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On Evaluating the Volatility of Nigerian Gross Domestic Product Using Smooth Transition Autoregressive-GARCH (STAR - GARCH) Models

Akintunde Mutairu Oyewale
American Journal of Applied Mathematics and Statistics. 2021, 9(3), 102-106. DOI: 10.12691/ajams-9-3-4
Received August 28, 2021; Revised October 02, 2021; Accepted October 11, 2021

Abstract

STAR-GARCH models are hybrid models that combine the functional form of smooth transition autoregressive models and Generalized autoregressive conditional heteroscedasticity models. The two classes of STAR models considered in this paper are Exponential and Logistic Smooth transition autoregressive models (ESTAR and LSTAR). The functional form of each of this was combined with that of GARCH model and the resulting models becomes ESTAR-GARCH and LSTAR-GARCH models. The derived equations were applied to Nigerian gross domestic product (Real estate) for empirical illustration. Statonarity tests (Unit root test Graphical and correlogrom methods) conducted revealed that the series was stationary at Second difference. The hybrid models equations so derived were used to determine the model that performed better using the information criteria (AIC, SIC and HQIC), variances obtained from the data, performance measure indices (RMSE, MAE, MAPE THEIL U, Bias proportion, variance Bias proportion and covariance Bias proportion) analysis and in - sample forecast accuracy for the models. From all the criteria used it was observed that the duo of LSTAR-GARCH and ESTAR-GARCH models performed far better than classical GARCH model. However, LSTAR-GARCH performs slightly better than ESTAR-GARCH. From these results it is evident that volatility in Nigerian gross domestic product (Real estate) is best captured using Logistic smooth transition GARCH (LSTAR-GARCH) models, it is therefore, recommended for would be forecasters, investors and other end users to make use of LSTAR-GARCH models.

1. Introduction

Nigeria is regarded as the largest economy in West Africa and is currently at per or has surpassed South Africa as the largest economy in Africa (previously regarded as the second largest economy in Africa), African Development Bank, 1 asserted that Nigerian economy is believed to be about 55 percent of West Africa’s Gross domestic product so also Ignite, 2 said Nigeria economy accounted for 64 percent of GDP using purchasing power parity (PPP) indicators of the fifteen member countries in the ECOWAS sub-region. The country projected population is about 200 million people of highly industrious inhabitants. Osagie, 3 said Nigeria natural resources made up of over 80 million hectares of arable land, several solid minerals resources and abundant crude oil and gas reserves.

Nwachukwu V.O. 4 refers to the gross domestic product (GDP) asa measure of national income and output of a particular country's economy. The gross domestic product (GDP) is equivalent to the sum total of all expenditures for all final goods and services produced within the country’s under study at a given period of time. In 2019, according to the World Bank official statistics, the Gross Domestic Product (GDP) of Nigeria was valued to be 448.10 billion US dollar, accidentally the above quoted value of GDP is equivalent to 0.37 percent of the total world economy.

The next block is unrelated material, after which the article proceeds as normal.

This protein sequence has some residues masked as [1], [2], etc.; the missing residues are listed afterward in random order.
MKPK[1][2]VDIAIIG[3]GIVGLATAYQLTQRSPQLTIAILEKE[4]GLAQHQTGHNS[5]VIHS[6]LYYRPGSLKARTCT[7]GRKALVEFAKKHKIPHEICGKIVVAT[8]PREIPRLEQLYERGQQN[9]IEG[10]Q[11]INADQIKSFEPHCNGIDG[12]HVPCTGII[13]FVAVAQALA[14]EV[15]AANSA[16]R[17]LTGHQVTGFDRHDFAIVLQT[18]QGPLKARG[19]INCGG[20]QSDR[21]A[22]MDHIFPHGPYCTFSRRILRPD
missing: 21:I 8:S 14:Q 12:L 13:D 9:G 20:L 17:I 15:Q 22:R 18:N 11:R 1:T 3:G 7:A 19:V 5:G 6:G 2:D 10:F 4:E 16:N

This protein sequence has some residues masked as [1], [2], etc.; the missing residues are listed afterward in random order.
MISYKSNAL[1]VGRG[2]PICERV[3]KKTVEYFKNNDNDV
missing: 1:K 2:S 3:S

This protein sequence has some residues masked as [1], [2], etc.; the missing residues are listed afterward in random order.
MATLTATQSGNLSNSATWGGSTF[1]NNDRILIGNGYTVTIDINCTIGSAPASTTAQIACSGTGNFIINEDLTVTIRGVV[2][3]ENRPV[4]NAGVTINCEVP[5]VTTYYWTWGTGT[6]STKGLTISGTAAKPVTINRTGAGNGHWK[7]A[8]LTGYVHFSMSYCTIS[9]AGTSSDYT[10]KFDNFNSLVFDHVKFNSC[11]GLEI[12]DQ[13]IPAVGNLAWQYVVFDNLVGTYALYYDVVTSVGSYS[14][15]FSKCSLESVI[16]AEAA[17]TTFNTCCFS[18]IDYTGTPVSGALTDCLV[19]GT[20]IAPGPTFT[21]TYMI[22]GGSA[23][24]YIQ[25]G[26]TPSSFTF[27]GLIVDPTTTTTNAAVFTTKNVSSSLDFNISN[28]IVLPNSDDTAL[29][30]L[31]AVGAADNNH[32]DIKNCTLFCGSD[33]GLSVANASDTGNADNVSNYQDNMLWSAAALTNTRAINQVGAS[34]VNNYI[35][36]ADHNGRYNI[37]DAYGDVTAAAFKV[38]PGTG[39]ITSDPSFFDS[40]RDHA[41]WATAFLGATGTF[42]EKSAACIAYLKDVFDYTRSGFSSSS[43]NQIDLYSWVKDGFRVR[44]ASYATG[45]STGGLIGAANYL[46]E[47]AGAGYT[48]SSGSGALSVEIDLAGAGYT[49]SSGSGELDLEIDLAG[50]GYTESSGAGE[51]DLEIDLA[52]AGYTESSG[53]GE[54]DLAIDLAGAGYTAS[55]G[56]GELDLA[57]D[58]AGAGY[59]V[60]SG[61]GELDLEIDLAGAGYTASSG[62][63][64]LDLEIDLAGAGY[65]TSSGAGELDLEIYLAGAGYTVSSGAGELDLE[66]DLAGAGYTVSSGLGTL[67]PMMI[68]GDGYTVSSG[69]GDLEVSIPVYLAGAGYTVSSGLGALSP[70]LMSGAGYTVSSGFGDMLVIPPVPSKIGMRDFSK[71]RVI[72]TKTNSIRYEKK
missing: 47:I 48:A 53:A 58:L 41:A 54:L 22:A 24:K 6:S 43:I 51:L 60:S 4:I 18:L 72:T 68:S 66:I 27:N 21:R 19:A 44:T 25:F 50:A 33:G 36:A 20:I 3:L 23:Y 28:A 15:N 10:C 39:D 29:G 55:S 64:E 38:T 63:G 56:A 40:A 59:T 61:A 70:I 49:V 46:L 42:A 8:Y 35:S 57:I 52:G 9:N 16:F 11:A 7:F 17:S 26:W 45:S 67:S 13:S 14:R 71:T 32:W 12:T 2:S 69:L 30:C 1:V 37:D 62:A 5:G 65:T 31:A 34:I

Many financial and economic time series data in most cases are noisy, chaotic and volatile because of these behaviors the markets show marked breaks in their characteristics, in a way that the series changes markedly compared to what they exhibited initially. The changes that come along the features could be temporary (If the changes are for a while before returning to its original behaviour or switching to yet another style of behaviour, this is termed a regime shift or regime switch) but if such characteristics become permanent then the problem of structural break is then established. Such features are associated with events such as financial crises 5, 6, 7 or sudden changes in government policy 8, 9, 10. Of interest to financial econometrician or time series practitioners is the seeming behaviour of many economic variables to change differently during economic recession and posterity 11, 12. These unexpected changes are common features of financial and economic data.

Smooth Transition Autoregressive (STAR) models are applied to time series data as an extension of autoregressive models in order to allow for higher degree of easiness in model parameters through a smooth transition. Also, STAR models are introduced, according to Terasvirta and Anderson 13 and Terasvirta 14, because of the existence of two distinct regimes with potentially different dynamic properties and because the transition between the regimes is smooth. STAR models allow economic variables to follow a given number of regimes with switches between regimes achieved in a smooth and continuous fashion and governed by the value of a particular variable or group of variables. The transition parameter denoted by is a slope of parameter that determines the speed of transition between the two extreme regimes with low absolute values resulting in slower transition. It should be noted that are generated by data series.

The model presented in this study is inspired by the paper published by Akintunde et.al. 15 in which STAR-GARCH models was used to forecast exchange rate data of Nigeria, Botswana, Britain and Japan using American dollar as a benchmark. The results were related to GARCH models.

2. Mathematical Specification

The GARCH model used for the study is represented by

(1)

The general STAR model can be represented as:

(2)